Why advisers should focus on niche markets

Financial advisers who successfully target niche audiences not only have the potential to expand their profits as they service a smaller client base, but their practices are often also better protected when it comes to weathering unexpected storms.

Considering that South African financial advisers typically have more than double the number of active clients compared to their UK counterparts, the benefits of focusing on niche markets should be well considered, says Jacques Coetzer, GM of Strategy and Transformation at SanlamConnect.

“While both a segment-based approach and a niche strategy offer benefits, the advantages of a niche focus may include fewer competitors, longer potential relationships and word-of-mouth referencing. Most intermediaries start out as generalists – it’s inherent to the way you build your practice and it’s commercially viable. It’s still important that you ensure your value proposition is relevant to each segment you offer and that you have the ability to reach all your clients effectively.”

He adds: “With a niche approach there are a number of factors to consider. The link between a niche offering and a targeted segment is crucial. It’s easy to confuse niche and segment. A segment is more a market/client descriptor than a business descriptor (classic segment definition would be: a grouping of clients that have a similar need, and the ability to pay for that need, that you’re able to fulfil better than your competition); whereas a niche refers to very specific choices/value propositions that are offered to a very specific target segment.”

In unpacking three of the most critical benefits to finding your niche, Coetzer notes:

  • Build better, long-lasting customer relationships: By focusing on a set audience, you can invest the necessary time to understand their needs and build stronger relationships with them.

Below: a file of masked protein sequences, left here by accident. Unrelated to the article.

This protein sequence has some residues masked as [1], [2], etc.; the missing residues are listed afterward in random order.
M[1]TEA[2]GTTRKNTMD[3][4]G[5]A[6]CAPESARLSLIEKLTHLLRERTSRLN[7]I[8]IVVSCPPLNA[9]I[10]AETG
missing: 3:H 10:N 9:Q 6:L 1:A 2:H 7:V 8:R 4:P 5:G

• Leverage the power of word-of-mouth: ThriveHive says finding your niche is “word-of-mouth-friendly”. Based on your specialised and quality service, your audience is likely to refer you to other potential clients.
  • Compete with less competitors: With a clear competitor advantage that focuses on the needs of a specific audience, you can access an untapped market.

Finding your niche

Take a look at your client base. Is there a group that presents an opportunity for you to target a specific segment? Now weigh up the questions of business ability and commercial viability:  

  1. Are you able to deliver that niche offering? Perhaps you want to focus on high net worth individuals or medical doctors – can you align your business with legitimate strategies to fulfil their needs?
  2. Does it make financial sense for your business? For instance, if you want to target NGOs, will they have the ability to pay for your service?

Evolving your niche

The biggest requirement of a niche approach is staying close to and evolving the needs of that segment. The more focused you are in terms of your clients’ needs, the more specific your value proposition can become. In his bestselling book Competitive Strategy: Techniques for Analyzing Industries and Competitors, academic Michael Porter strongly advises on having a focused strategy. 

This may seem like a daunting task, but if you build strong relationships with your clients (which is easier if you’re servicing a smaller segment), you’re able to discuss honestly whether or not you’re still fulfilling their needs in the way they prefer. Their feedback will give you the ability to keep your finger on the pulse and, if necessary, evolve according to what they want/need – a crucial aspect to your success.

Another key factor lies in trying to find a competitive advantage you can sustain long term that works for your target segment and makes commercial sense.

Perfecting your niche

If you successfully target the right niche, you can benefit from higher profits due to having a smaller client base and less expenditure to service them. It’s not about how much you can sell, it’s about how well you can sell in a specific segment.

Often, taking a long-term strategy pays off. For instance, if you decide to target medical doctors, you’ll most likely not make a lot of profit during their early years (as they pay back student loans and practice set up loans), but in the later part of their careers, when they start to make money, you will benefit from your close relationship with them and their trust in your product. Selling to existing clients is cheaper than selling to a new client.

Always remember: sometimes circumstances will be out of your control (perhaps due to the state of the economy, or a global pandemic!), and this applies to most professions. But when it comes to niche segments, you’re often better protected.

Visit the official COVID-19 government website to stay informed: sacoronavirus.co.za